McKenna and Ridlon are already impacting the craft beer you drink in Virginia. Big Lick Brewing Company in Roanoke used only RVA Yeast Lab yeasts for their grand opening beers in September. Bryan Summerson, Big Lick’s owner and brewer, has been pleased how the yeasts have performed with his American Home Brewers Association medal winning Cream Ale and English Brown Ale. He used RVA 104 yeast derived from Alchemist’s Heady Topper for his Double IPA and RVA 262 Saison yeast to make a dark Saison. Summerson says he bought from RVA Labs because it’s local, costs are good, and you can’t get much fresher with such a fast delivery. Jeremy Wirtes, Brewmaster and Co-Owner of Triple Crossing Brewing Company in Richmond shared the same sentiments. In mid-August, Triple Crossing brewed a seven barrel batch of Falcon Smash IPA using RVA Yeast Lab’s American Ale strain RVA 105 for the first time. Wirtes says from the “beginning pilot batches he has been more than impressed with the performance of RVA Yeast Labs strains. As a total yeast nerd, having these guys (Mckenna and Ridlon) open their business in central Virginia is huge for all of the craft breweries.” Isley Brewery used one of RVA Yeast Lab’s “Belgian” strains for a Belgian Style Double around Labor Day. Brewer Brandon Tolbert has been experimenting with RVA’s strains in pilot batches for the planned Answer Brew Pub brewery.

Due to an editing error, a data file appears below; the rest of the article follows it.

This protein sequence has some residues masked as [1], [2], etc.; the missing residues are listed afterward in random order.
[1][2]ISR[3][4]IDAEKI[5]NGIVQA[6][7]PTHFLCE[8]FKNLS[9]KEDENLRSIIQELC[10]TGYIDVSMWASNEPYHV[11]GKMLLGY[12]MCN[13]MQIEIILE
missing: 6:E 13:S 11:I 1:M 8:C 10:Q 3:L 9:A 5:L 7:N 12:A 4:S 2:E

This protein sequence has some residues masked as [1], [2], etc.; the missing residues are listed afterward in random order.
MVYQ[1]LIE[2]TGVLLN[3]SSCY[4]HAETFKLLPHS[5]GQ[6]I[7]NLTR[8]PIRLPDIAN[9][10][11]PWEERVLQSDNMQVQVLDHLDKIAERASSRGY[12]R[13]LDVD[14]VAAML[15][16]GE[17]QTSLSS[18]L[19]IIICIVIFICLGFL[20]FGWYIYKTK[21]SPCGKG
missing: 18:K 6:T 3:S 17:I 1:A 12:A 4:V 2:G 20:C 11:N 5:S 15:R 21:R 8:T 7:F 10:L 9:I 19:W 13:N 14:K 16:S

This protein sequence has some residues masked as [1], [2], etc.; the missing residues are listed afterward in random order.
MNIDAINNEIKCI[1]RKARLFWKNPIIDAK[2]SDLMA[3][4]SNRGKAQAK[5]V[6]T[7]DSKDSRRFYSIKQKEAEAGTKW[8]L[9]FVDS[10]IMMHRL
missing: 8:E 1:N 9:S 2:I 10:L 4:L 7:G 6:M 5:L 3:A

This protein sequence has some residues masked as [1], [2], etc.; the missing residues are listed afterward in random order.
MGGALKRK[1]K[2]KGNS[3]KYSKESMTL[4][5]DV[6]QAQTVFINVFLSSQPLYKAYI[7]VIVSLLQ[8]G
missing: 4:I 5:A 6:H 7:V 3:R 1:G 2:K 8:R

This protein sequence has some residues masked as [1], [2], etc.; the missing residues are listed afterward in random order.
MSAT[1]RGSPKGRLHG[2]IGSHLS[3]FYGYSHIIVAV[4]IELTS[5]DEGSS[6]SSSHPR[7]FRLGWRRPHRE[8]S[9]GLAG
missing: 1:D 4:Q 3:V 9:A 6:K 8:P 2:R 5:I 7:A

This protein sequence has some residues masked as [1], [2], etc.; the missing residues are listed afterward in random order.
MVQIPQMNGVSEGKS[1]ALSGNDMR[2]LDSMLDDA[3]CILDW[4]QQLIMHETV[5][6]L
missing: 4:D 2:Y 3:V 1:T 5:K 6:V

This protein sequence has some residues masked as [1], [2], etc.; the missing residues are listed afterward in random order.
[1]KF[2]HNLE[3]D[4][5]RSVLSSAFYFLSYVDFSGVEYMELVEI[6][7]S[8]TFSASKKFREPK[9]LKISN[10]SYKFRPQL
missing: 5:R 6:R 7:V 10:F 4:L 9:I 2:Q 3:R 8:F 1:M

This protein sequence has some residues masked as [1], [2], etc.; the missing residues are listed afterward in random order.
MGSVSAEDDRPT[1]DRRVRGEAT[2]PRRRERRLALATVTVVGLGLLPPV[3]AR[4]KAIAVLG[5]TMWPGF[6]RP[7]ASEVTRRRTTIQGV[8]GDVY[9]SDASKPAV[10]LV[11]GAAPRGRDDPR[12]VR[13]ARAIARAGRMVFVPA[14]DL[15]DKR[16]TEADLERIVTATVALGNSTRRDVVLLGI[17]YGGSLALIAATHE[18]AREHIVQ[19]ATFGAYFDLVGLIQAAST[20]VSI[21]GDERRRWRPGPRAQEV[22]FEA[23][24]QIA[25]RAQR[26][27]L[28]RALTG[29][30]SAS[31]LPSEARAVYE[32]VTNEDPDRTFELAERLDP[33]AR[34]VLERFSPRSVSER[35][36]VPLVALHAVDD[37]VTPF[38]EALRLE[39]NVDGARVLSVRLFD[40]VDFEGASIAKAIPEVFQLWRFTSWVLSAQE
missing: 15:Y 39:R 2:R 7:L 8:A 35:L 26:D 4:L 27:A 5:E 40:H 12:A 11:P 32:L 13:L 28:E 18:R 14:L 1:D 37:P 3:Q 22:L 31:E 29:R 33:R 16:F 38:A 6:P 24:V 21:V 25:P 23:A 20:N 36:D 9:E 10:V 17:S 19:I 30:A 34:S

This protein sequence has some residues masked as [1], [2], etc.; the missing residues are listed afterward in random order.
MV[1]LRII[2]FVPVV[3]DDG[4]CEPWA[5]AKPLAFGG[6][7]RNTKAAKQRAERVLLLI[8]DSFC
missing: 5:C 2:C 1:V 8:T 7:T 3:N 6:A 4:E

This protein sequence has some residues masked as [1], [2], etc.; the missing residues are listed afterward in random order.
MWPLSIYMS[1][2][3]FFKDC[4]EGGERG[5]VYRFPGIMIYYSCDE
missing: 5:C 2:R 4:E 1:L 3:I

The RVA Yeast Labs web site lists four lager strains and twenty-four ale strains available for purchase. RVA 804 Orchard Brettanomyces is listed under “Native Yeasts” as the “first yeast strain isolated in the 804”. McKenna and Ridlon sourced this yeast from Carters Mountain Orchard in Charlottesville. Earlier this year, McKenna and Ridlon isolated yeast from a beech tree at Lickinghole Creek Craft Brewery in Goochland County. They then brewed a Triple Ale with this yeast and shared it with the team at the brewery. Sean- Thomas Pumphrey, Co-Founder and Chief Beer Officer at Lickinghole Creek Brewery admits he “was pleasantly surprised how good it was, candidly I had low expectations.” McKenna and Ridlon have provided the brewery a quantity of this yeast for pilot batches. Pumphrey and team plan to brew what may be Virginia’s first modern estate beer. All ingredients would be sourced from the brewery’s 260 acre farm including the yeast. You can’t get any more local than that. Maybe that will get yeast a little more respect.